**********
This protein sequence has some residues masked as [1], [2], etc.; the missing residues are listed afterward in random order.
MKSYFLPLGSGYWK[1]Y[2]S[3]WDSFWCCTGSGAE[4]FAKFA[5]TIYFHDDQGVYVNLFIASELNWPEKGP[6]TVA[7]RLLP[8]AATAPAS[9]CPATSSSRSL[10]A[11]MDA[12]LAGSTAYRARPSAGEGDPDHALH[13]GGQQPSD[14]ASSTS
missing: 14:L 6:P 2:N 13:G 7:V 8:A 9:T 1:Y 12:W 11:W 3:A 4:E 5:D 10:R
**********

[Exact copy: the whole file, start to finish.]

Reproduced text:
This protein sequence has some residues masked as [1], [2], etc.; the missing residues are listed afterward in random order.
MKSYFLPLGSGYWK[1]Y[2]S[3]WDSFWCCTGSGAE[4]FAKFA[5]TIYFHDDQGVYVNLFIASELNWPEKGP[6]TVA[7]RLLP[8]AATAPAS[9]CPATSSSRSL[10]A[11]MDA[12]LAGSTAYRARPSAGEGDPDHALH[13]GGQQPSD[14]ASSTS
missing: 14:L 6:P 2:N 13:G 7:V 8:A 9:T 1:Y 12:W 11:W 3:A 4:E 5:D 10:R